April 30, 2024

Seed Award Spotlight: Baobab Fare

In our “Seed Award Spotlight” series, we asked our inaugural Seed Award winners about their…


A man with short curly hair and a goatee smiles warmly. He is wearing large dark-rimmed glasses and a pink checkered button-up shirt. The background is blurred greenery, suggesting an outdoor setting.

Hamissi Mamba, owner of Baobab Fare in Detroit, Michigan.Image of a plate of beans, rice and plantains.In our “Seed Award Spotlight” series, we asked our inaugural Seed Award winners about their experience as a food or farm entrepreneur, including the passion behind their business, and what motivates them to do the work they do every day. In early 2024, 

11 Seed Award winners were chosen to receive seed funding totaling almost $150,000, based on their businesses’ commitment to promoting racial equity, enhancing healthy food access, fostering job creation, and embracing resilient climate practices. 

This spotlight shines brightly on Baobab Fare, a Detroit-based restaurant and 2024 James Beard Award semifinalist for Outstanding Restaurateur. Founded by Hamissi Mamba and Nadia Nijimbere, asylum-seeking refugees from Burundi, Baobab Fare not only offers a menu rich with East African flavors but also serves as a cultural hub. With the award, they plan to expand their product line, boost marketing efforts, and further develop their team. 

Keep reading to learn more about Baobab Fare and the stories they share through East African cuisine, community, and culture.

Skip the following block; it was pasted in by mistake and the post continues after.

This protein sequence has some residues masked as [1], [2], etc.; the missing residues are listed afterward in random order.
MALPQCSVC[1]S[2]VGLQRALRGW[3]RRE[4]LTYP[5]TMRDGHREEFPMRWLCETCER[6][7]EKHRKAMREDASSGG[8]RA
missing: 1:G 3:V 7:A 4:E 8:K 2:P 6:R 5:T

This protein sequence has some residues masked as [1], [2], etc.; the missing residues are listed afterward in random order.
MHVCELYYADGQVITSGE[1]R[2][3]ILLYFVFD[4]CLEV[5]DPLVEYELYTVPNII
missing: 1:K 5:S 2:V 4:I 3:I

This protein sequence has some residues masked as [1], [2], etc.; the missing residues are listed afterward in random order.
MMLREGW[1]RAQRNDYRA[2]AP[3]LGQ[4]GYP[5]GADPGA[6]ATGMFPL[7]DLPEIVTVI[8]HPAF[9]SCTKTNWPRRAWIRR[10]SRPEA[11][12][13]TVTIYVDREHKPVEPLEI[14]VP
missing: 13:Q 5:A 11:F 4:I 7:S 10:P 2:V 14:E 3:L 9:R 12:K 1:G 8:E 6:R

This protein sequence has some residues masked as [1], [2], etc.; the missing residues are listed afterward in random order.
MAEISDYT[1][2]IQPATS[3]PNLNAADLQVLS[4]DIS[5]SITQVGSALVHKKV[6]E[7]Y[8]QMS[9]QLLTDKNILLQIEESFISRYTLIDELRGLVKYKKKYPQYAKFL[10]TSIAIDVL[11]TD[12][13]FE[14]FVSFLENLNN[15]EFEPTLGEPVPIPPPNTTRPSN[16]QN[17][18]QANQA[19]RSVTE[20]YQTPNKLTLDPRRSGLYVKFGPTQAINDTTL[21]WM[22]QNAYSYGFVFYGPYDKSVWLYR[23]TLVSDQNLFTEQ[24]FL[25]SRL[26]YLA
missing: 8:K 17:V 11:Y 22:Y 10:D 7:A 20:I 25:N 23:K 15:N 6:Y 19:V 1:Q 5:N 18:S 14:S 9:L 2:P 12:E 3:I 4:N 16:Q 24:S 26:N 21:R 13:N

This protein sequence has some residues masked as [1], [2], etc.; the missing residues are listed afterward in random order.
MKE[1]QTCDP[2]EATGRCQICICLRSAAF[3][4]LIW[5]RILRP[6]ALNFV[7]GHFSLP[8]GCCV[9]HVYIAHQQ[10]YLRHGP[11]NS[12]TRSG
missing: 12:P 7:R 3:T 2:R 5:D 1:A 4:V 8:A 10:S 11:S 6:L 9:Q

What does being selected as a Seed Award winner mean to you personally, and how does it reflect on the journey of your business so far? 

It means a lot. We came to this country as refugees without any assets or money, and community support has been what made Baobab Fare and its affiliated brands possible. Especially now with bank interest rates being so high, to get this kind of support for a small business is a very big deal. We are honored and humbled.  

In what ways will the Seed Award funding support your immediate and long-term business goals?  

This is coming at the right moment, especially as we are moving the production of our Soko packaged beverages from New York to Michigan. This award is helping us grow that side of the business and share more of our food with people in Michigan while doing more business in the state. 

Can you share your vision for the positive changes this award will enable you to make in your business and the broader community? 

This is helping us to amplify our voice to tell the story to reach more people. If you don’t have money to buy inventory, you can’t reach a larger community. Our margins are tight and this will give us the room we need to help us launch new products to the market, helping us move away from Coca Cola toward our own recipe of carbonated fruit and tea-based drinks all made in Michigan. 

What led you to start your business? What motivates you to do what you do? 

As refugees, we couldn’t find ourselves represented in the market. Our food wasn’t here. You can complain, or you can change it. So we now have a responsibility to do something about it, and Baobab Fare is the means for how we do it.  

Want to try Baobab Fare? Visit their website to find their Detroit location or view online ordering options. Be sure to follow them on Instagram and Facebook. 

Interested in working with the Michigan Good Food Fund? See if your business is a good fit here.

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